Thursday, October 1, 1998 Published at 23:09 GMT 00:09 UK
Kangaroo care counters the cold
Incubators normally treat babies with hypothermia
Hugging a baby can restore its body temperature faster than a high-tech incubator, researchers have found.
"Kangaroo care" is researchers' nickname for skin-to-skin (STS) heating, a technique used to protect a baby from hypothermia.
Babies who are born prematurely are more likely to have a low core body temperature which makes them particularly vulnerable to hypothermia.
The technique is simple - the mother holds her child in contact with her skin.
The baby absorbs excess body heat from its mother until it reaches normal body temperature, 37ºC.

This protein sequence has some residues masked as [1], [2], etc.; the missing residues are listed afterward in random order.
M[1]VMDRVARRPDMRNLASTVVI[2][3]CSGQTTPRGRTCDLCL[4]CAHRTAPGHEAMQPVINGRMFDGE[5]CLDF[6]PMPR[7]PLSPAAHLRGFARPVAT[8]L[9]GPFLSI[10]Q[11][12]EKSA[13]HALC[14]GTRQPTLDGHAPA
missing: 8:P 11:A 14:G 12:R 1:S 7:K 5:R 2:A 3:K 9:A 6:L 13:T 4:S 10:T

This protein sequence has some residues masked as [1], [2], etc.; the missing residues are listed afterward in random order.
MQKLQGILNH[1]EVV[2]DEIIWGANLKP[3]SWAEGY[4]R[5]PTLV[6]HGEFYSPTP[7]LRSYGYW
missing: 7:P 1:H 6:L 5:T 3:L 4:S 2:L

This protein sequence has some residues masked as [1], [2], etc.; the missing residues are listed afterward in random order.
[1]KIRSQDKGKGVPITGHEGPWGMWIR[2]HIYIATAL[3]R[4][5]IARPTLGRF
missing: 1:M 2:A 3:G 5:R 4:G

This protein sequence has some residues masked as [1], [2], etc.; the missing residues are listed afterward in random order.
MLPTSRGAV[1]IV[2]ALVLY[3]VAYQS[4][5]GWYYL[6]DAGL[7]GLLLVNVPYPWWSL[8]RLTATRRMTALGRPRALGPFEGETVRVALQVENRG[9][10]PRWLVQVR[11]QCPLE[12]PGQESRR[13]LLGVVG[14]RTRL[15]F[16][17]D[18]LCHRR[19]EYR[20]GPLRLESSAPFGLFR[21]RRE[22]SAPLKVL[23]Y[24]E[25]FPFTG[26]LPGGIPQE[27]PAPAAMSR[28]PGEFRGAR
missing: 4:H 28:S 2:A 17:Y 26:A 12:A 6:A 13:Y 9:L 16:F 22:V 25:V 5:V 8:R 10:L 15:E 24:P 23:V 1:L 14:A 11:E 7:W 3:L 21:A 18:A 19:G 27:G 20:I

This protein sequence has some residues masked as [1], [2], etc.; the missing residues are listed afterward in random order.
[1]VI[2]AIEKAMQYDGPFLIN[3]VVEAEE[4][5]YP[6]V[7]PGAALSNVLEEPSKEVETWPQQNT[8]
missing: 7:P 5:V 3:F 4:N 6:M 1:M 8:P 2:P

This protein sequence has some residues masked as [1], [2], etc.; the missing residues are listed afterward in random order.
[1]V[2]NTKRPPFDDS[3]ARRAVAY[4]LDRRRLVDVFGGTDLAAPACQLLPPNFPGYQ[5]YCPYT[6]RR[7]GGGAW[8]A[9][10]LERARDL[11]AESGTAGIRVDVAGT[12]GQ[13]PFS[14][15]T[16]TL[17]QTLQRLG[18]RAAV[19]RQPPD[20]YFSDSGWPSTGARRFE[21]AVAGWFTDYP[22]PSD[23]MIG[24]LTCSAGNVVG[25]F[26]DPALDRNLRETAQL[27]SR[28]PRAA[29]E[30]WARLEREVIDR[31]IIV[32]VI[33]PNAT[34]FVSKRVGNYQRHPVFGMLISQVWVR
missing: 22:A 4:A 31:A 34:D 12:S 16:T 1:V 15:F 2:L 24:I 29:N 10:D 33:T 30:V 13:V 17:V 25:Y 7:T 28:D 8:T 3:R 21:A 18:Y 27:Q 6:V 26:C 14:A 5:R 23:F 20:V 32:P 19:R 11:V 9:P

The technique also carries a reduced risk of overheating because when the baby reaches 37º any excess heat will be passed to the mother.
Even moderate heat stress can lead to breathing problems.
The team found that after four hours, 90% of babies who received kangaroo care had regained normal body temperature.
This compared to 60% of babies placed in incubators.
The researchers say the technique also:
They concluded: "STS care was at least as effective as incubator care.
"It may be an important approach for countries with limited resources."